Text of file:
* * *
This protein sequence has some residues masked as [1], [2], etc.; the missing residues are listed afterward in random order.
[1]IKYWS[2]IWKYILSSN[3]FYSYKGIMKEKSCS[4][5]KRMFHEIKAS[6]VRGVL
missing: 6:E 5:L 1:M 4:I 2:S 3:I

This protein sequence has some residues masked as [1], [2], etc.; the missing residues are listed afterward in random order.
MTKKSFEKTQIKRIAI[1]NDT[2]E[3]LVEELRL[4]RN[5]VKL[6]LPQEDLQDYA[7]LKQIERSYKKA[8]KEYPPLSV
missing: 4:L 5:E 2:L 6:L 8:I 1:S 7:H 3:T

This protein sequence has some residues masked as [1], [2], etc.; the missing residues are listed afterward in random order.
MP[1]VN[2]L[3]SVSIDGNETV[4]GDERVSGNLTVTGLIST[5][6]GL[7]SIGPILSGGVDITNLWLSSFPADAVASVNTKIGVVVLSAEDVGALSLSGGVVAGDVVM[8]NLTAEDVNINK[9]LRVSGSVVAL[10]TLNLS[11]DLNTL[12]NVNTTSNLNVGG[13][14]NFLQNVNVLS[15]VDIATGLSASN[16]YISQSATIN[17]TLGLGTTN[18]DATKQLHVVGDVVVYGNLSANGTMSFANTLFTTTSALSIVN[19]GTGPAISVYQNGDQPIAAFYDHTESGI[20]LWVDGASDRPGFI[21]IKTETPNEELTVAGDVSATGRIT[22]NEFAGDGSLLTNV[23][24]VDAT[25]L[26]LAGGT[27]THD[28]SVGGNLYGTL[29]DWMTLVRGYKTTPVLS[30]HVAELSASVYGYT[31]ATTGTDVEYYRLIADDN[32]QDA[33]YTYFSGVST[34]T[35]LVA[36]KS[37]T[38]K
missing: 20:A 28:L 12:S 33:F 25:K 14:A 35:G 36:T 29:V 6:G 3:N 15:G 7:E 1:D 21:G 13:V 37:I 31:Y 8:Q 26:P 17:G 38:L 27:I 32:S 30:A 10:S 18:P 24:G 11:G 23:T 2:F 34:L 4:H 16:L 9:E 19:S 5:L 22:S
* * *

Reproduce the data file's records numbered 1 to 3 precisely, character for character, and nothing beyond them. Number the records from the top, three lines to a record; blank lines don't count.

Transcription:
This protein sequence has some residues masked as [1], [2], etc.; the missing residues are listed afterward in random order.
[1]IKYWS[2]IWKYILSSN[3]FYSYKGIMKEKSCS[4][5]KRMFHEIKAS[6]VRGVL
missing: 6:E 5:L 1:M 4:I 2:S 3:I

This protein sequence has some residues masked as [1], [2], etc.; the missing residues are listed afterward in random order.
MTKKSFEKTQIKRIAI[1]NDT[2]E[3]LVEELRL[4]RN[5]VKL[6]LPQEDLQDYA[7]LKQIERSYKKA[8]KEYPPLSV
missing: 4:L 5:E 2:L 6:L 8:I 1:S 7:H 3:T

This protein sequence has some residues masked as [1], [2], etc.; the missing residues are listed afterward in random order.
MP[1]VN[2]L[3]SVSIDGNETV[4]GDERVSGNLTVTGLIST[5][6]GL[7]SIGPILSGGVDITNLWLSSFPADAVASVNTKIGVVVLSAEDVGALSLSGGVVAGDVVM[8]NLTAEDVNINK[9]LRVSGSVVAL[10]TLNLS[11]DLNTL[12]NVNTTSNLNVGG[13][14]NFLQNVNVLS[15]VDIATGLSASN[16]YISQSATIN[17]TLGLGTTN[18]DATKQLHVVGDVVVYGNLSANGTMSFANTLFTTTSALSIVN[19]GTGPAISVYQNGDQPIAAFYDHTESGI[20]LWVDGASDRPGFI[21]IKTETPNEELTVAGDVSATGRIT[22]NEFAGDGSLLTNV[23][24]VDAT[25]L[26]LAGGT[27]THD[28]SVGGNLYGTL[29]DWMTLVRGYKTTPVLS[30]HVAELSASVYGYT[31]ATTGTDVEYYRLIADDN[32]QDA[33]YTYFSGVST[34]T[35]LVA[36]KS[37]T[38]K
missing: 20:A 28:L 12:S 33:F 25:K 14:A 35:G 36:T 29:V 6:G 3:N 15:G 7:E 1:D 21:G 13:V 37:I 31:Y 8:Q 26:P 17:G 38:L 27:I 32:S 30:A 10:S 18:P 24:G 11:G 23:T 2:F 34:L 4:H 16:L 9:E 19:S 5:L 22:S